One of the tools included with all Mac versions of DEVONthink is the Sorter. The DEVONthink Sorter is an optional tool that hangs out at the side of your screen. You can drag files to it, and send them off to preconfigured locations within DEVONthink. I liked the functionality of the Sorter, but didn’t like it always hanging out at the edge of my screen, so I came up with an alternative that resides in my Mac’s menu bar.
I recently enjoyed using Gmail shortcuts in MailMate, and wanted to bring those same shortcuts to the default Mail app on macOS.1GMailinator, the only Mail plugin I could find to do so, hasn’t been updated in four years, so I didn’t bother installing it. Instead, I started looking for another way, and I think I’ve found it.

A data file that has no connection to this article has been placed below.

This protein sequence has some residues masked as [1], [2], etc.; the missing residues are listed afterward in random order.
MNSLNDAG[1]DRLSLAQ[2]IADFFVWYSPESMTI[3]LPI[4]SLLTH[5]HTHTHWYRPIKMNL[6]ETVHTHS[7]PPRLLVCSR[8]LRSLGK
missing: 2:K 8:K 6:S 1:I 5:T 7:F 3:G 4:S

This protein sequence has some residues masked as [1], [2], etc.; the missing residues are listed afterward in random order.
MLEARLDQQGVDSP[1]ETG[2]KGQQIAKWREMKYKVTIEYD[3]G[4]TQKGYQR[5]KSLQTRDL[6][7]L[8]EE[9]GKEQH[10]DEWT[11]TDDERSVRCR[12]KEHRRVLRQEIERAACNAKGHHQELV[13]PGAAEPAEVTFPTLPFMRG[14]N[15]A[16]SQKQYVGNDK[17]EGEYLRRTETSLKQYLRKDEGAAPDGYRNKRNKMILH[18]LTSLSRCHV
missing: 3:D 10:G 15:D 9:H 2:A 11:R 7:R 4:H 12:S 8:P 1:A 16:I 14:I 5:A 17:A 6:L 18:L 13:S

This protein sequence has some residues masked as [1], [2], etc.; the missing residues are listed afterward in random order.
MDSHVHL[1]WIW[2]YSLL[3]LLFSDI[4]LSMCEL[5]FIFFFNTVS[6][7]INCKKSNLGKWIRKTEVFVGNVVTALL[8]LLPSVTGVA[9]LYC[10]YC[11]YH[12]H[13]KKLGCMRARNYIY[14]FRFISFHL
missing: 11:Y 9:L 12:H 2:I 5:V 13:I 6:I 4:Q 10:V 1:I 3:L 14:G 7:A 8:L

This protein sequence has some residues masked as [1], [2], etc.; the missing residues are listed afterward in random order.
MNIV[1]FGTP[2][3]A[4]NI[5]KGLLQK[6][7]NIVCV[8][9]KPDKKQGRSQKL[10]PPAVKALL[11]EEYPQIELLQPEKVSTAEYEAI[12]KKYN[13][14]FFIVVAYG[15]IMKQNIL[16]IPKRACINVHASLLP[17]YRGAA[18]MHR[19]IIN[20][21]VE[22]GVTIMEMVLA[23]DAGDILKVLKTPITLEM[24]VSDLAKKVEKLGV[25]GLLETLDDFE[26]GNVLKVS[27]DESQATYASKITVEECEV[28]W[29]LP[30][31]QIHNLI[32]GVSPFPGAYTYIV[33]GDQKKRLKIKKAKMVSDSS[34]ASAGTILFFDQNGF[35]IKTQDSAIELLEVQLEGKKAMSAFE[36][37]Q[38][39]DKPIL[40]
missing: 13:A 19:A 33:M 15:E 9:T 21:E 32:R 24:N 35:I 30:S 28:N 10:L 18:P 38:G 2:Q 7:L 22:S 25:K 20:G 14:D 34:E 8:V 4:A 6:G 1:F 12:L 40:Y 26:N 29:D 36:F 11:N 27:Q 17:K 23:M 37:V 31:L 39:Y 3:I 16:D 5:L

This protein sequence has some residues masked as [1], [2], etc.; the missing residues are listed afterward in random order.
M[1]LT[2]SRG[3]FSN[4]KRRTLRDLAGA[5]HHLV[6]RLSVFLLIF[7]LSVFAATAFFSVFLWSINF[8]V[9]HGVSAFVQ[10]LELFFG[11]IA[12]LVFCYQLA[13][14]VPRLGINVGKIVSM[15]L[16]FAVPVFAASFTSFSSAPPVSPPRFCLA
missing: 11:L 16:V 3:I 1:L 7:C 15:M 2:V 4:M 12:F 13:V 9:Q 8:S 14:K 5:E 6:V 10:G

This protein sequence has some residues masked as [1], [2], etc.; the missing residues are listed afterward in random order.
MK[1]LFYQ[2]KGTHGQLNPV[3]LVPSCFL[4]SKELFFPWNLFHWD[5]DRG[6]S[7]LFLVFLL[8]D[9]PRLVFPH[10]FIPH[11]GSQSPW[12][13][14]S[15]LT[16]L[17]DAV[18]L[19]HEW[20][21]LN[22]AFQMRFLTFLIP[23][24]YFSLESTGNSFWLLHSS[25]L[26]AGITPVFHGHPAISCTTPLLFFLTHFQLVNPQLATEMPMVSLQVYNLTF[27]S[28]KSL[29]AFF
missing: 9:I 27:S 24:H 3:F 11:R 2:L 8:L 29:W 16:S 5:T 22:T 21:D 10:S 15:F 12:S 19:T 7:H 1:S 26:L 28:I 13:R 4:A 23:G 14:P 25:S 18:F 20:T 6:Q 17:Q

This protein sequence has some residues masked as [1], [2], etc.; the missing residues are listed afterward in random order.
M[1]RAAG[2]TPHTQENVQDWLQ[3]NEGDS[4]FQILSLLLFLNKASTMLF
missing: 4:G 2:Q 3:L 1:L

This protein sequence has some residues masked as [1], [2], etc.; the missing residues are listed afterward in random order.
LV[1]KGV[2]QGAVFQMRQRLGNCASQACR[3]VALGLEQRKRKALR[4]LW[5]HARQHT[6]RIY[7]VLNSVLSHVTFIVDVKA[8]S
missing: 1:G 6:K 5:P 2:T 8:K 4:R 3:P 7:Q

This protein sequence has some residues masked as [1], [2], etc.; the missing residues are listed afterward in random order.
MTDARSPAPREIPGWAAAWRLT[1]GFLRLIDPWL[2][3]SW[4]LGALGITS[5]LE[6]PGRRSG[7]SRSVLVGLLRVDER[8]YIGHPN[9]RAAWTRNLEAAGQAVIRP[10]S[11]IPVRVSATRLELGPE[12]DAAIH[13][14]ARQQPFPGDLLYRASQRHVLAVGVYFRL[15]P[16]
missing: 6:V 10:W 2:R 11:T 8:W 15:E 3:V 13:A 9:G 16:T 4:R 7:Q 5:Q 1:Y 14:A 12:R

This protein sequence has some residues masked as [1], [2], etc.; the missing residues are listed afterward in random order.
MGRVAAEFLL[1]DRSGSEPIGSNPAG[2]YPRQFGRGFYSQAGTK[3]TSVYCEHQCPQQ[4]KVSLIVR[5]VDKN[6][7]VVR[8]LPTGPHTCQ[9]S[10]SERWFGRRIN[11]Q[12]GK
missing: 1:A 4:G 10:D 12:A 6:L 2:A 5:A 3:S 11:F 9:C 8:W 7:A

I’ve mentioned this already on Twitter, but realized I’ve never discussed it here – back in October, I put Han Solo on trial, and I have the video to prove it. I acted as the prosecutor and Edward Paskey, Esquire acted as defense counsel in a mock trial before the Honorable Joseph C. Adams, President Judge of the York County Court of Common Pleas. The name of the case was The Galactic Empire v. Han Solo, and it was presented before approximately 60 “jurors” who were on hand to get a CLE credit.
The point of the “trial” was to demonstrate the use of the iPad and other technology in the courtroom. After making our closing arguments, Attorney Paskey and I deconstructed how we used technology in our respective cases, including the use of timelines, medical exhibits and models, exhibit annotations, maps, transcript call outs, and more. The main tools we used were TrialPad and Keynote.